Miller executives noticed that Meister Brau Lite, despite its overall failure, had been really popular in the small steel town of Anderson, Indiana. After some research there, they determined that men were indeed interested in light beer if it tasted good, and didn’t think that being low-calorie meant that it was for women only. This changed the way Miller approached its marketing for the brand.
Emerging into an era that embraced diet soda and low-tar cigarettes, Miller’s strategy was to market the brand to men, using former sports stars as pitchmen. As we all know, the campaign was a rousing success. To give you an idea of the impact of the brand, consider this: three years before Lite was introduced, Miller’s sales were 5.4 million (31-gallon) barrels. Three years after Lite became part of its portfolio, it was brewing 32 million barrels per year. Anheuser-Busch, the leading brewer, was at 41 million barrels at the time.
I worked for the now-defunct Centre Beverage in State College then, and I can tell you that Miller Lite was the hottest property in town. We received multiple truckloads per week from Miller’s Fulton, New York, brewery, and entire pallets of it went out the door as soon as they arrived. Multiply this effect hundreds of times and you can see how the phenomenon snowballed nationally.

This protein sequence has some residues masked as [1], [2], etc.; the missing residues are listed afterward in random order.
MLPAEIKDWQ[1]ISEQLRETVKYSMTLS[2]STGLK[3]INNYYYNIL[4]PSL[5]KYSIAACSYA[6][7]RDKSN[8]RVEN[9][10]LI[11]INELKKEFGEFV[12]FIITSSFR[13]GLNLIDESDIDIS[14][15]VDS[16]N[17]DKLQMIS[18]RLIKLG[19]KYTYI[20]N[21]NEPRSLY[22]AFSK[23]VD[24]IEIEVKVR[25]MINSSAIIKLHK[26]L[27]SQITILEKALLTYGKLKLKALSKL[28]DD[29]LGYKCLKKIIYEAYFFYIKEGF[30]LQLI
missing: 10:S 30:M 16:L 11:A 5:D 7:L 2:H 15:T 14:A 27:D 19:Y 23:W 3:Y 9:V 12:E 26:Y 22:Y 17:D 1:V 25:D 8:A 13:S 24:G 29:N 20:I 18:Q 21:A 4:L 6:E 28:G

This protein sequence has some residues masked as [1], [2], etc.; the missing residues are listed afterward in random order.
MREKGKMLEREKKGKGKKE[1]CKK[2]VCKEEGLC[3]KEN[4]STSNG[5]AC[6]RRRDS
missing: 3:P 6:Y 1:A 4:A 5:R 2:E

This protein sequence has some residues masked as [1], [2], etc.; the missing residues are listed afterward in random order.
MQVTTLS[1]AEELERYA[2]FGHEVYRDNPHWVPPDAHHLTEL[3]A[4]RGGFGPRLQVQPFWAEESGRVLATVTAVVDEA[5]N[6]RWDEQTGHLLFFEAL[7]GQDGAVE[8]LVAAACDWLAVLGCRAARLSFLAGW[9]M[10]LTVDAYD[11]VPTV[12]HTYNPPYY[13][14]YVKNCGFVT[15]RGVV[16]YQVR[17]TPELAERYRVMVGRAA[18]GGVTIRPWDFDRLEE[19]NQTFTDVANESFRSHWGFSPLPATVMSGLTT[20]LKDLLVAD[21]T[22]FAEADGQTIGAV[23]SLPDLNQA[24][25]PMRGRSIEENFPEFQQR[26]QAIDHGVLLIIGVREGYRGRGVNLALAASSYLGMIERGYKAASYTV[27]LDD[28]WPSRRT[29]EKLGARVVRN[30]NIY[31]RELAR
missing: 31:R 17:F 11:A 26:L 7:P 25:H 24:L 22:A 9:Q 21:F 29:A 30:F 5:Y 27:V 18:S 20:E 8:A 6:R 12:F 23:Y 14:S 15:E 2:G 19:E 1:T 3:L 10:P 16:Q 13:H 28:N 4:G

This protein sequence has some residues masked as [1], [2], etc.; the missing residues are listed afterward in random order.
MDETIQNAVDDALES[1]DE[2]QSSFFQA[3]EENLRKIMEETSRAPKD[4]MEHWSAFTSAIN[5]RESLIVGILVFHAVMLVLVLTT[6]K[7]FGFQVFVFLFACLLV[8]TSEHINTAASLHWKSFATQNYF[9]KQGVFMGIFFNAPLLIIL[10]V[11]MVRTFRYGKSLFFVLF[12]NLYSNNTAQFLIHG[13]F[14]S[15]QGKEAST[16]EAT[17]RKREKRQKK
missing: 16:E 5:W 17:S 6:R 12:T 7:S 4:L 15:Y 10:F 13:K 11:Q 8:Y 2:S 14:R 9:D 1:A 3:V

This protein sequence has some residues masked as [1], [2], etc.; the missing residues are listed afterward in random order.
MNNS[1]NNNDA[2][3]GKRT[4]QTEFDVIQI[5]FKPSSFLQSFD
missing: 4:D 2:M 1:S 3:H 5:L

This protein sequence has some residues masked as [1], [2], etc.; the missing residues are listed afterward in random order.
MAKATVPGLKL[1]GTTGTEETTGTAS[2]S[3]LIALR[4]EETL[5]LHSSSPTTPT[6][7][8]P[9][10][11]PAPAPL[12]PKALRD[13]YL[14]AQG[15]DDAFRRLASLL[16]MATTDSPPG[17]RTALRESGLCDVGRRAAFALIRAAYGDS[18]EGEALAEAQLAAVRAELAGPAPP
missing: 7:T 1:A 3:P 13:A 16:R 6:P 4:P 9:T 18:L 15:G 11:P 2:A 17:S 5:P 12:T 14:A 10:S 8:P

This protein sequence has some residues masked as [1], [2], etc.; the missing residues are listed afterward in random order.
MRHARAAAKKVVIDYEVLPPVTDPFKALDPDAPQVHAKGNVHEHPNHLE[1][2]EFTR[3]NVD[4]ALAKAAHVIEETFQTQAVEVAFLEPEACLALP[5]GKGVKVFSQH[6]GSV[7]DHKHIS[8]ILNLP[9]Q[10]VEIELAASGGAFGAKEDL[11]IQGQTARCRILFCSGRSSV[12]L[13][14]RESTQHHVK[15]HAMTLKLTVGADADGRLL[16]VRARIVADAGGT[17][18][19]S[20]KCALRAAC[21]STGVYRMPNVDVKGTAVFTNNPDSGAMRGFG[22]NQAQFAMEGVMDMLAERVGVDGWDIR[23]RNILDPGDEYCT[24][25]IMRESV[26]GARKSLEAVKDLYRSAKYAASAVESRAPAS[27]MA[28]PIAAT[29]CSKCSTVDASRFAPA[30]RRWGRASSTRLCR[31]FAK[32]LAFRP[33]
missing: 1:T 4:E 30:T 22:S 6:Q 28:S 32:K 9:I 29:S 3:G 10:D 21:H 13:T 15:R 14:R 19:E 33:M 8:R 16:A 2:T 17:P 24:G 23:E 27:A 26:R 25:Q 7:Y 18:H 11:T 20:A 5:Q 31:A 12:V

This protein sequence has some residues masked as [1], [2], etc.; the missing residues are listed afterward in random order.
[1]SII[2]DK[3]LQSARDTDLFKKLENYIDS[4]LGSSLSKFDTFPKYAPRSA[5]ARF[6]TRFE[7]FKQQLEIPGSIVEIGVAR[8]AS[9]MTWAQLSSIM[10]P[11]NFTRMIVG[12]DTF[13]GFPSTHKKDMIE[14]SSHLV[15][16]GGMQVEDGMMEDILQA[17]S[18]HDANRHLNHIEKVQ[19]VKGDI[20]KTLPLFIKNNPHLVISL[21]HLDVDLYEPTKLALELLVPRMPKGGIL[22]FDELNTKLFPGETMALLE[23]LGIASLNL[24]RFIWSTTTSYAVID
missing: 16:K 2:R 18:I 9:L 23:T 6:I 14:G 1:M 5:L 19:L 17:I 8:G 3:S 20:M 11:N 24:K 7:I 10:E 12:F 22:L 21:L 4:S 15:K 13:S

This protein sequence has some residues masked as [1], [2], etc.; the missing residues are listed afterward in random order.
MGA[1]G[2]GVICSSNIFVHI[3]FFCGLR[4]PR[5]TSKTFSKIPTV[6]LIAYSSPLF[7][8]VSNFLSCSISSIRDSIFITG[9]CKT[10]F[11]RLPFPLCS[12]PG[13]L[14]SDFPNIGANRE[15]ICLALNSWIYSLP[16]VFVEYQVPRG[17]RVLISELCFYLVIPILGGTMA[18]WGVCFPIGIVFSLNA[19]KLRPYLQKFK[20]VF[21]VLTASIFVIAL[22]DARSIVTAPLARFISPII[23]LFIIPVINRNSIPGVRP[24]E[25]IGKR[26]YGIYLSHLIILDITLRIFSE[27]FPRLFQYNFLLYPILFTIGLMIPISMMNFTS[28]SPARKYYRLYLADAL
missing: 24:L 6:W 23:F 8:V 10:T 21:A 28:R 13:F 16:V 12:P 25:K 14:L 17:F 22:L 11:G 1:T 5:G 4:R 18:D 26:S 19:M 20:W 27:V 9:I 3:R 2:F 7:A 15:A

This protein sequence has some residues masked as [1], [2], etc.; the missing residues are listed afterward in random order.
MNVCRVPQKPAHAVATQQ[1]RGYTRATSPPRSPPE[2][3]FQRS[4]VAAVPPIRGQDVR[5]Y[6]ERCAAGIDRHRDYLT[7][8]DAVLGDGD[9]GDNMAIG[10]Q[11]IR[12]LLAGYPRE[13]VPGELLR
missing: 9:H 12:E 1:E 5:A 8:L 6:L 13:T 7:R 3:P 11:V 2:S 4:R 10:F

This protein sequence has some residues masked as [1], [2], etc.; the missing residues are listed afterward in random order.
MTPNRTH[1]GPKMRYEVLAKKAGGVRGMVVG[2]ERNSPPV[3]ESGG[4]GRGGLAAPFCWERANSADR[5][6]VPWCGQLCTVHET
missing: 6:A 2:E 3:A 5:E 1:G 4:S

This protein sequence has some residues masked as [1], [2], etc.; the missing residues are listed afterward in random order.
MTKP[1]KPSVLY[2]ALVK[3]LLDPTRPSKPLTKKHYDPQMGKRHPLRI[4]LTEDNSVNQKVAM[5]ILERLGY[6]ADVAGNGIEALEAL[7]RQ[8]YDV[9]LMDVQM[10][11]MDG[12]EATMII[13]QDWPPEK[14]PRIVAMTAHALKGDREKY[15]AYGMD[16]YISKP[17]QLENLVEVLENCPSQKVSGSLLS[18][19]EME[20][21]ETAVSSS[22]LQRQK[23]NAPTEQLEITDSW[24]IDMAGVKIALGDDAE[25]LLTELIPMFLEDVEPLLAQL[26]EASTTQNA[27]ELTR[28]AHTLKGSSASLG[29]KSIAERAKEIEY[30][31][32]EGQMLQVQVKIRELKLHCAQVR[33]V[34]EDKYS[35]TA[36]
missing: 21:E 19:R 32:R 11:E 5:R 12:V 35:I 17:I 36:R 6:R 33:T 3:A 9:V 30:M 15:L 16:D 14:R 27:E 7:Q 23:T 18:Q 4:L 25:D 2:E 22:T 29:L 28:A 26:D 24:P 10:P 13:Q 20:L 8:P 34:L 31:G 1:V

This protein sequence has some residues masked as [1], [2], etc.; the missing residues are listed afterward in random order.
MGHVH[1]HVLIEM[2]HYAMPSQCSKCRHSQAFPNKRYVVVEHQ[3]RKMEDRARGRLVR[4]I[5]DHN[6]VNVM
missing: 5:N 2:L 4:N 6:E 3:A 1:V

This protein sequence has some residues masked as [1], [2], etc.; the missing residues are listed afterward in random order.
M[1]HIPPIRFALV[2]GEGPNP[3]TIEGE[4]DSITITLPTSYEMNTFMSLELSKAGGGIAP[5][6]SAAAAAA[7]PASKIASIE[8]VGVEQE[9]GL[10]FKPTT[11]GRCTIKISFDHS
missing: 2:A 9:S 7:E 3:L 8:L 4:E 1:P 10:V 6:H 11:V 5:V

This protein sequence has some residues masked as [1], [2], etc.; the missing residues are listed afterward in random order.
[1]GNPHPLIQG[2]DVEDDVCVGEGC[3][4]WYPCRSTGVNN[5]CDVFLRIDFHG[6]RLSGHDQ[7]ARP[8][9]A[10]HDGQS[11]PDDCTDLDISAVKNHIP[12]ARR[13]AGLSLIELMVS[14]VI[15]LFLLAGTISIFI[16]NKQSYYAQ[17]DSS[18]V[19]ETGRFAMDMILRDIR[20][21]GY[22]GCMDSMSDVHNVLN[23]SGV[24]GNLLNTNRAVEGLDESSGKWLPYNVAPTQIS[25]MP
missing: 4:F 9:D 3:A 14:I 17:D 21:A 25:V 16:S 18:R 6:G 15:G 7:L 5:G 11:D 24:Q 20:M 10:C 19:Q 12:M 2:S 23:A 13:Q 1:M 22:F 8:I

OK then, what’s the craft connection, you ask. Obviously, it’s Dr. Owades. He was not just the “Father of Light Beer,” he also was in demand for his knowledge of better beer. Owades started his own consulting firm in 1975 and worked with both big brewers and those just getting started, most of whom were then “contract brewers,” companies who owned brands that were brewed by regional brewers under contract. Those regionals were struggling with their own brands, and the contracts provided much-needed income, keeping many afloat during difficult times.
Owades’s services were recruited by the likes of pioneers New Amsterdam (NY), Christian Heurich (DC), and Pete’s Wicked Ale (CA). After a move to California, Owades was approached by a fellow named Jim Koch, who had a beer recipe that had been his great-grandfather’s. It called for obsolete strains of barley and hops, and Owades adapted the recipe using compatible modern ingredients and techniques. That recipe became Samuel Adams Boston Lager.
Owades taught courses in the art and science of brewing at Anchor Brewing in San Francisco until his death in 2008 at age 86, leaving a lasting legacy on the industry and the country’s beer drinkers.
Light beer may not be your tipple, but it has had an undeniable impact on the beer-drinking landscape. When you’re out doing yard work this summer, don’t be ashamed to knock back a cold light beer or two. Then have a Sam Adams and consider the fact that the same man is responsible for both. Thanks, Joe!
I am indebted to brewmaster extraordinaire Jaime Jurado, whose scholarly work, “A Brewing Legacy: The Story of Joseph Owades,” provided much of the information herein.